How to Fly Fish in Saltwater
Are you looking to pick up a new hobby or perhaps just seeking to expand your fishing skills repertoire? If so, then great, because today we are going to talk all about fly fishing in saltwater and not only whether you can do it but also whether you should.
What Is Fly Fishing?
But firstly, we need to make sure everyone is up to speed because chances are a couple of you are wondering "what exactly is fly fishing?". Fly fishing falls into the angling category. Angling is the name or method used to describe the act of fishing with a fishing hook, rods, and line, although rodless alternatives do exist. Fly fishing makes use of a lightweight and artificial fishing lures or flies that resemble the kinds of insects that live among and in the waters of the fish you are trying to catch.
Because fly fishing relies on lighter weighted fishing lures and rods this means that fly fishers must employ different casting techniques than those that you would use for other fishing types, like bait fishing. Fly fishing can also be done in both fresh and saltwater, but we will get back to that one just now.
What Are Fly Lures?
So, when it comes to fishing, you can use several different baits and lure types, all of which are better suited and designed for certain types of waters, fish, and fishing techniques. When it comes to fly fishing, the baiting type of choice is the artificial fly, also known as a fly lure. This is different from bait fishing which uses live or dead bait to entice the fish you are hunting.
Most fly lures are made to imitate various kinds of aquatic or water-based insects that happen to be the food of choice for the species of fish that fly fishers desire to catch. Fly lures are made from a process known as fly tying, which describes the process of attaching and tying various bits of feathers, furs, and other intriguing materials, made to imitate insects onto the hook of their fishing line. Most fly lures, also called streamers, are made to sit on the surface of the water, where they wait until an unknowing fish comes close enough for a bit.
Can You and How Do You Fly Fish in Saltwater?
Firstly, yes, you can fly fish in saltwater. That said, you will have to change up your equipment if you mean to do some fly fishing out in saltier waters. The reason for this is that you will need to swap out for heavier rods and lines (called tackles) as saltwater fish tend to be larger and more powerful than their freshwater brethren.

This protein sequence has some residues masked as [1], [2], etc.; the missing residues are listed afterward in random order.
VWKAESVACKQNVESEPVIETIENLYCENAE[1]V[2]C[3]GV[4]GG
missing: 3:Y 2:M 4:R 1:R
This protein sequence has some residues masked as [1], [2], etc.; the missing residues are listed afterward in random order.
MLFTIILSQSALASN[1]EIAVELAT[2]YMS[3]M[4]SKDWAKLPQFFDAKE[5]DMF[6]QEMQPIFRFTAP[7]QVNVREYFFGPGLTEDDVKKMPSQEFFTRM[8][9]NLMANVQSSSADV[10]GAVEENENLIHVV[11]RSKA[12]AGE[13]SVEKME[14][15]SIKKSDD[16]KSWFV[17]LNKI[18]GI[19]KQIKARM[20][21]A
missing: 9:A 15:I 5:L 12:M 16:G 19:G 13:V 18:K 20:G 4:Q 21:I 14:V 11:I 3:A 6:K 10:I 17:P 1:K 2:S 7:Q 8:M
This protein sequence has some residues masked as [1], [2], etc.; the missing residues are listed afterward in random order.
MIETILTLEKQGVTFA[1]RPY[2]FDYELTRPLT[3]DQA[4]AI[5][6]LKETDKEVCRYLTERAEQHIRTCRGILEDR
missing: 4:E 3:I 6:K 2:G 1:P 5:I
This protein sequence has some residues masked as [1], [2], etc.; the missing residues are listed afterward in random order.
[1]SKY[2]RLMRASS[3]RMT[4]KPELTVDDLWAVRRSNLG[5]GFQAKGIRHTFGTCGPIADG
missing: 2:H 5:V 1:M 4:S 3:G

Another reason why you need to have a heavier and stronger rod and line is that you will also need to contend with stronger winds than you find in saltwater areas. These winds are largely absent from freshwater spots. Because of this, it is recommendable that you get an 8 to 9-pound rod to handle itself during a fight with bigger fish. You will also need to make sure you have a beefier fishing reel which must have a stronger drag and draw system.
This will help you to not only keep the fish on the line and keep it from speeding away, but it will also help you to tire the fish out quicker. The last difference with regards to gear is that for saltwater fishing you want to make sure you purchase corrosion-resistant equipment that can stand up to the corrosive effects of saltwater and air, which can cause rust.
It also does not hurt to pack some backup gear before you set out. There is nothing worse than getting there and only fishing for a couple of minutes before something breaks, and you have to call it a day because you didn't bring some backups along.
Because most saltwater fly fishing is done in deeper waters, it is recommended that you take a boat out with you if you need to keep moving along the shoreline and don't want to wade through or stand in shallow waters for hours at a time. The best spots to try out some fly fishing tend to be in gullies, inlets, or river mouths.
This includes any open area that links to the sea that still creates a kind reserve close enough to the shore banks with a pocket of water that the fish can paddle around. Terrain such as this will make it easier to catch your fish as they will be closer to land or at least shallower waters, unlike open waters where they can speed away quicker.
We hope that you found this article helpful and that it has equipped you with the knowledge needed for you to wade in saltier waters!